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Tuesday 20 August 2019
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2018 is ours for the taking

We are very pleased to take this opportunity to wish our readership, all our independent expert content contributors and all patriots, a very Happy New Year. On behalf of the Editorial Team, we should like to express our gratitude to our contributing and growing readership.
2018 should come with renewed hope and conviction to exploit this nation’s unlimited growth potential through dedication, hard work and honesty on our journey to economic prosperity.
Challenges such as inequality, corruption, poor service delivery, government bureaucracy need our collective and undivided attention.
The global focus on economic recovery should be the cornerstone in 2018 because the fight against poverty needs a full complement of ammunition.
The 2017 economic crisis is still a raw issue for thousands of Namibians, and continues to serve as fodder for populists and government critics. But, in reality, the situation can improve if all stakeholders play their part.

 

The President’s 2018 buzzword is “reckoning”.
He did not go into much detail when he said 2018 is the year of reckoning, but it is our hope that the reckoning President Hage Geingob was talking of is one which involves doing things differently and finding new ways to effectively serve the people instead of the traditional methods which has rendered politicians as self-serving individuals in the eyes of the public.
The level of trust the public has in politicians is nothing worth celebrating. But all is not lost at this stage, much can be done to turn things around.
The culture of service rather than expecting to be served should be the moral compass of all public office bearers. Politicians should not be oblivious to the fact that they serve at the pleasure of the voters, so in essence they are slaves and not leaders.

 

Populist politics must also remain in 2017.
Populism is a phenomenon that is researched widely in the world nowadays.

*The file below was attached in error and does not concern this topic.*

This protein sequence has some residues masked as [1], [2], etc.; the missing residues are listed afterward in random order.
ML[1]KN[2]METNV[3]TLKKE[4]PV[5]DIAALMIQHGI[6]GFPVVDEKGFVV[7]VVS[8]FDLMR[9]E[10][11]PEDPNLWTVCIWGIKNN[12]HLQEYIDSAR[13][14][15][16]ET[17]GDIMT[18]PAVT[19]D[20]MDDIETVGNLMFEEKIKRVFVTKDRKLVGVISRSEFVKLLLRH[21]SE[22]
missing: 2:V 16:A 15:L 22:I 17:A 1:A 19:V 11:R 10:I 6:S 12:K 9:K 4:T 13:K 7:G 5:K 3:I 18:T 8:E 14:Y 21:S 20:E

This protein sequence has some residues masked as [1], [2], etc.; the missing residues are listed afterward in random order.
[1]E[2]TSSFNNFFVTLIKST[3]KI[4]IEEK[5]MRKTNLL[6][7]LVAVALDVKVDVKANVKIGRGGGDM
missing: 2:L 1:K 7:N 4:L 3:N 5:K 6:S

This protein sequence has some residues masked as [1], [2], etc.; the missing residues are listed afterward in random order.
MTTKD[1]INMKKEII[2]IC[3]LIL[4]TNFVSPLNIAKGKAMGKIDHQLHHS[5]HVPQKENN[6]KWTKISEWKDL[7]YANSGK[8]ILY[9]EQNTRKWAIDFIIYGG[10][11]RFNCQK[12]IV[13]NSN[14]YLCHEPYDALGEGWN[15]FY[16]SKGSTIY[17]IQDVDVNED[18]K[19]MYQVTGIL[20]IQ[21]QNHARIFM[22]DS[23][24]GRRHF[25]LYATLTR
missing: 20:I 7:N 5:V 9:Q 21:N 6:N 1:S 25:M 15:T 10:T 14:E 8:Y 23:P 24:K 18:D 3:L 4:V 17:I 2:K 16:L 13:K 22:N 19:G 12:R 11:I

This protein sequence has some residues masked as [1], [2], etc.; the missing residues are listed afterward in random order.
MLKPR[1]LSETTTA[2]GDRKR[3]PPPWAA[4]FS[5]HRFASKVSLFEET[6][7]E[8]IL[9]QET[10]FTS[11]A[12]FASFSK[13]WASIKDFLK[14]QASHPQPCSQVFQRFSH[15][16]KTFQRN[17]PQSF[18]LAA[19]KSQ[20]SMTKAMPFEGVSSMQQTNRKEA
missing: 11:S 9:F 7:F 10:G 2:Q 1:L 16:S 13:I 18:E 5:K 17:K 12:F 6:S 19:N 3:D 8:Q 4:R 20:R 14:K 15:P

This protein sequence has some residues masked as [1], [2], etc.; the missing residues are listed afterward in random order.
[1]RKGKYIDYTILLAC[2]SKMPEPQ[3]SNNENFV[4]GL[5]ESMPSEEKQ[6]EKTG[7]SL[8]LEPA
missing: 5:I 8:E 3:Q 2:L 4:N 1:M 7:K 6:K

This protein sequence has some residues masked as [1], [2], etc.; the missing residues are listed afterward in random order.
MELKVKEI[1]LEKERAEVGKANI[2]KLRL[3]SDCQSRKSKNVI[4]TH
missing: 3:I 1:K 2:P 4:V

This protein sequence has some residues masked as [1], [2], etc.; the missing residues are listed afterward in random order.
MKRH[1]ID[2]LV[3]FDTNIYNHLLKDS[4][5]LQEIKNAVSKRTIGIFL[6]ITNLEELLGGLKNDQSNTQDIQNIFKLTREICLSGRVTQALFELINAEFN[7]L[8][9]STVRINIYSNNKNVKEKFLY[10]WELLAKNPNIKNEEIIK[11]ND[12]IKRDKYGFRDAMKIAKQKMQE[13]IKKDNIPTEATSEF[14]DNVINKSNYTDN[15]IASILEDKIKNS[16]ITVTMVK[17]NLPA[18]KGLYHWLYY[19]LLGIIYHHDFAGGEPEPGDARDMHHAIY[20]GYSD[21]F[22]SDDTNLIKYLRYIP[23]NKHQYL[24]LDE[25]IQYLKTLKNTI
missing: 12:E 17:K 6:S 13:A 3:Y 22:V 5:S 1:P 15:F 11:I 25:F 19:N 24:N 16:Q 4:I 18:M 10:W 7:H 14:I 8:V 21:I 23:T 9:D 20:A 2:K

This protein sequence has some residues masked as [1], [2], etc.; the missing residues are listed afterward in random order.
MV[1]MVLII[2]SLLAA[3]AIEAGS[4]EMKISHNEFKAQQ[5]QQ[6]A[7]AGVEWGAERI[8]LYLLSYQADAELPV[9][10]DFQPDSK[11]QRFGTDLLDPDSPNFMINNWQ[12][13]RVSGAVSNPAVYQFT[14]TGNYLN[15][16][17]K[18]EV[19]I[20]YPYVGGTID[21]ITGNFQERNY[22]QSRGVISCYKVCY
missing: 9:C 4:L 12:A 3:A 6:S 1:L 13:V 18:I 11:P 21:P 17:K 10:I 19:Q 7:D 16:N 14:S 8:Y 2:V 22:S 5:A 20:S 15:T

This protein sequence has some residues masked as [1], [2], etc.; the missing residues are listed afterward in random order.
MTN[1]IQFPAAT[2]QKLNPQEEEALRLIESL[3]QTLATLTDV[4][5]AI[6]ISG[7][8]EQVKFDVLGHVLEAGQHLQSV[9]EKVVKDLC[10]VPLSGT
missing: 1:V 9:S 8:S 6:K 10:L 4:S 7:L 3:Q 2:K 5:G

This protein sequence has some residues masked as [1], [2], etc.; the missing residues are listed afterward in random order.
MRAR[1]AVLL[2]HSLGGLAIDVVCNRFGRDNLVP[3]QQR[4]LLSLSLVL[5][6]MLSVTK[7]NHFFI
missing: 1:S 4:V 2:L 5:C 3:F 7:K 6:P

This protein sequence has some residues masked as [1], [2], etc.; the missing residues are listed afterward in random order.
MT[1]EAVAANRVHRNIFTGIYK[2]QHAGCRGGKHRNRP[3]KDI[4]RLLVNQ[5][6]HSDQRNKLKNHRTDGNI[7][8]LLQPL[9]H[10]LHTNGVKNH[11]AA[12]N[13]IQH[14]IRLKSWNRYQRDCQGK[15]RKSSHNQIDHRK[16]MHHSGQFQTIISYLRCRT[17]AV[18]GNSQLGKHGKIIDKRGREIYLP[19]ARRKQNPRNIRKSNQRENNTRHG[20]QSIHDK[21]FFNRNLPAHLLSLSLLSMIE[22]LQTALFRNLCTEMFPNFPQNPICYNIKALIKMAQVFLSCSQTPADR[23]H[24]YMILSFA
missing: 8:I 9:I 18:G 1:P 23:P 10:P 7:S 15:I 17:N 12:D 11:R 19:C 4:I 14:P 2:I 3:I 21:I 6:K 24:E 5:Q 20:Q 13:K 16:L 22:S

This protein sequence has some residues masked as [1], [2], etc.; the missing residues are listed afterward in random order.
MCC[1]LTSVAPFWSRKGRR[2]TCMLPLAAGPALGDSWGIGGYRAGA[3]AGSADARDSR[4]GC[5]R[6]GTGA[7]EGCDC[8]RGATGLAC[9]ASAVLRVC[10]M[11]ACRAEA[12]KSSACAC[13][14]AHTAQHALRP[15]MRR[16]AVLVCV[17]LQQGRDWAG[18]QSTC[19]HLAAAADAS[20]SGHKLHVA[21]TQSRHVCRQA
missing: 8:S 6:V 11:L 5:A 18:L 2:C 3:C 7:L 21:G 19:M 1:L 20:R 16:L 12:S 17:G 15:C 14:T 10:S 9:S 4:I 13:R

In his recent book, What is Populism?, Princeton University professor Jan-Werner Muller says that a rejection of pluralism is at populism’s core. Populists declare themselves to be the only legitimate representatives of the masses and divide the nation into two: the masses and the exploiting elite. Populists propose simplistic solutions for complex social and economic problems; they are strong on rhetoric and weak on policy.
We cannot have a democracy run under populist tactics because it shuts the doors on effective debates that can result in converging but divergent views for the greater good of our society.

Education, housing and health
Those in positions of power must start working on smart ways to prevent future chaos that could erupt as a result of the high cost of land and houses.  The dilapidated state of our health and education systems remain a growing concern.
When you have 40 000 learners failing grade 10 or 12 per year, and you multiply that over 10 years, it effectively means 400 000 people are on the streets if the figures are collated. This is a recipe for disaster and a threat to national peace and stability.
The education and health systems are the backbones of the country’s social avenue, in their current state there is not much that can be done to ensure a bright future for the country. After all, a healthy nation is a productive nation.
All is not lost for Namibia, despite the current challenges that persist. Without zeal and deliberate action to address societal challenges, little change can be expected.
The world is moving to a stage where each nation caters for its own needs, therefore we need to strategically map our routes on the international trade and diplomatic arena to ensure that we are not one of the pawns, similar to those sacrificed first in a game of chess.




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